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best way to migrate back into database work
June 8, 2012 2:15 AM   Subscribe

I'm thinking of getting back into IT. What would you as a hiring manager want to see on my resume that might counterbalance the time I've spent out of IT? What would be the best way to approach this?

After college I spent a decade+ as a web developer. I've essentially been out of this world for several years now, only keeping my hand in it by doing some freelance work helping small businesses with their web presences (virtually no database work involved).

I've been working mostly as a massage therapist during this time, and foresee a time within the next few years when, for financial and physical reasons, I will want to transition back into IT.

The parts of web development that I liked the most were data modeling and writing queries (admin is interesting too but I never did as much). I am not really interested in brushing up my front end skills.

What would be the best way to get back into IT, specifically working with databases? If you are a hiring manager, what would you want to see on my resume? Should I target lower-level job roles and start from the beginning again? Should I go back to school or get a certificate of some kind? My BA is not tech-related.
posted by parrot_person to Technology (6 answers total) 4 users marked this as a favorite
 
caveat: I hire full stack engineers

I'm going to look for interest and passion in the subject. I'd like to see a cover letter explaining your history and would like to see some interesting projects or blog posts related to modern databases.

For example, perhaps you've have a bunch of highly rated answers on Stack Overflow or you have some witty open source tools for your database of choice.

Certificates are generally irrelevant to me. I'm looking for trusted third party verifications that candidates are strong (ex: degree from MIT) or expensive signals that candidates are interested and skilled in a subject area. For you, I'd be looking for the latter.
posted by ccoryell at 3:30 AM on June 8, 2012 [1 favorite]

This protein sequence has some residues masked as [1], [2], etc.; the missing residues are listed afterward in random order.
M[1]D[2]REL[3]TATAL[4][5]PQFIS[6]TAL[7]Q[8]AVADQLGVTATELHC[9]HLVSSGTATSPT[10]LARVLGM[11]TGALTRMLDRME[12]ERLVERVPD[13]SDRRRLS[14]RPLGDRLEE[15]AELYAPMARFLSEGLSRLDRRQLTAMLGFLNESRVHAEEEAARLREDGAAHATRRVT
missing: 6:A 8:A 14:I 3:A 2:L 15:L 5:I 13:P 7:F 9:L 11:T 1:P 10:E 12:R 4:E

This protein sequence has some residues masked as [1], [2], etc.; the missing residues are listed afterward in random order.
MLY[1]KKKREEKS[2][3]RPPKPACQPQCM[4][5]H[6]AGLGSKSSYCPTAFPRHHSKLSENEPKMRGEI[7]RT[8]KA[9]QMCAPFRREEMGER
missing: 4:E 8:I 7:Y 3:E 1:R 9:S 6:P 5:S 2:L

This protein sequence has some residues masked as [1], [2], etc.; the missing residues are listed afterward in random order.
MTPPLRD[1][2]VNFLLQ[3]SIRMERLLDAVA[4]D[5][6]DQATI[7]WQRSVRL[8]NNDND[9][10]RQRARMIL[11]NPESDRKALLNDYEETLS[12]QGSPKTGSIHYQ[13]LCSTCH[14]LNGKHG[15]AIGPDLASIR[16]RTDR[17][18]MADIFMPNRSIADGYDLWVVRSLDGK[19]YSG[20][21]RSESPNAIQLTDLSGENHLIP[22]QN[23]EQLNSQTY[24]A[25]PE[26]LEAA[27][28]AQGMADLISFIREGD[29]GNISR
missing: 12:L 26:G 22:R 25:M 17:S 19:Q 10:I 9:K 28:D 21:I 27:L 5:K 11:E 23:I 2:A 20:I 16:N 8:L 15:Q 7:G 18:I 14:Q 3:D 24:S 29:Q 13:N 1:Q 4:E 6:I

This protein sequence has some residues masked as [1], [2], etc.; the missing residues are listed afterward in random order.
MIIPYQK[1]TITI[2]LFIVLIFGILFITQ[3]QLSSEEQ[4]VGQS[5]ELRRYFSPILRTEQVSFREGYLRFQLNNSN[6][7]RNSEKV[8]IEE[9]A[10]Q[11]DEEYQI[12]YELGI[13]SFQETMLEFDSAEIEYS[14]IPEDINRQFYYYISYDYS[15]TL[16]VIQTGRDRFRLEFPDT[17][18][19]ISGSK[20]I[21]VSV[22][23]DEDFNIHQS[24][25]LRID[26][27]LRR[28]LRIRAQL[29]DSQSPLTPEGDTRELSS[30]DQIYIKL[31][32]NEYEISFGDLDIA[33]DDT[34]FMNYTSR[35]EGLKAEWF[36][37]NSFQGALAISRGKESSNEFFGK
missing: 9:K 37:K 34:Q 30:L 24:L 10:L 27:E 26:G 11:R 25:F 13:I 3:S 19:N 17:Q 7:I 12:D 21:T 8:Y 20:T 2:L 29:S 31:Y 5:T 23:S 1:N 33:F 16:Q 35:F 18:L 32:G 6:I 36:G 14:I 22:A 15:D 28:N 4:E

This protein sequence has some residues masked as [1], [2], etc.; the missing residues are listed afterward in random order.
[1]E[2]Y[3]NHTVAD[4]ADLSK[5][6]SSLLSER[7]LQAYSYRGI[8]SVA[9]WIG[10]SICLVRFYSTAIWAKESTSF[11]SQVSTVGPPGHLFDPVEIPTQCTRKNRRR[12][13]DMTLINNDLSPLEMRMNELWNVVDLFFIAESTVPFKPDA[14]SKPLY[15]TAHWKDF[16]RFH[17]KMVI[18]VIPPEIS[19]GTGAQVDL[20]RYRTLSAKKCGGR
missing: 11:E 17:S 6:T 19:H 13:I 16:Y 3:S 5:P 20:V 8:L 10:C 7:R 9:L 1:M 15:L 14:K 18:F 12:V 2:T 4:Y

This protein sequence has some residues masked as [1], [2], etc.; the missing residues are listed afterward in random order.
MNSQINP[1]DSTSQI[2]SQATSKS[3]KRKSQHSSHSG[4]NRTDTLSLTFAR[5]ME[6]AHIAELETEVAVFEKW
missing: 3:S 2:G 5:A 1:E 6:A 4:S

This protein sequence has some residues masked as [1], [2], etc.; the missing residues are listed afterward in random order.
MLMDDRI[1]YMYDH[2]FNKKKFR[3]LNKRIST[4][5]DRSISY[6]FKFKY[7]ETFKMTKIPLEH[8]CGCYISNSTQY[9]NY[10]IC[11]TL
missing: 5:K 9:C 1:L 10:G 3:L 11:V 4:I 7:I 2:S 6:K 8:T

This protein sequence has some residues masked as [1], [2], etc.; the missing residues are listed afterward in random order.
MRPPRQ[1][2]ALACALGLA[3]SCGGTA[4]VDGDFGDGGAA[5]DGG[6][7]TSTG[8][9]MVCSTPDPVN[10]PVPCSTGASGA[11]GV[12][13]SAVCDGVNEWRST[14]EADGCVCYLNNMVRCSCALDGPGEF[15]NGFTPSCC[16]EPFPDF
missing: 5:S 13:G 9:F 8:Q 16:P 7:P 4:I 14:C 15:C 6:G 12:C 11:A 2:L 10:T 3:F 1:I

The resume screening process continues to have a very strong buzzword filter requirement. Identify what terms will get past the filters and find some way to legitimately add them somewhere near the top. Example, if you touched databases ever just "SQL" is a good term.

Also have a short dramatic story to justify the leaving and return "sailed around the world for love and now back to the first dream".
posted by sammyo at 5:06 AM on June 8, 2012


Network with your massage colleagues and see if anyone needs a web-based scheduling system (or some manner of solution for the massage business) and build it. Someone who can program *and* who knows the subject domain is unique and valuable. Do this and now you have recent and relevant experience to pursue full time gigs.

I say this because the pace of technology strongly favors recent experience.
posted by dgran at 5:15 AM on June 8, 2012


dgran: "I say this because the pace of technology strongly favors recent experience."

Completely agree.

I think the tech world has gone way overboard with its obsession over Github repositories and StackOverflow reputation, but in the absence of real work experience, establishing some kind of presence in those areas would be helpful, if only to show you're still engaged.
posted by mkultra at 5:29 AM on June 8, 2012 [1 favorite]


List the freelance work. I stayed home with my kids for years after years in IT. Instead of listing every little job I freelanced, I had the time listed as self-employed.
posted by narcoleptic at 6:29 AM on June 8, 2012


You might poke around job listings for "business analyst" and see if any of the (very, very diverse) definitions intrigue you. Sometimes the phrase is code for BI/reporting, and if you have that much background in web dev you should be able to come up to speed on things like SSRS and other reporting packages really quickly - most of them use IDEs that are meant to be usable by a non-programmer to a certain extent, but get more powerful if you can write a query/sproc/view.

List the freelance work, absolutely, and at least make a passing reference to running your own business. In my experience, IT is a little bit fascinated by people who go off and do other things for a while, because we all kind of want to do that too.

And yes, it's all keywords. Nobody reads resumes anymore. So make sure every searchable term that applies to you is in there.
posted by Lyn Never at 8:48 AM on June 8, 2012


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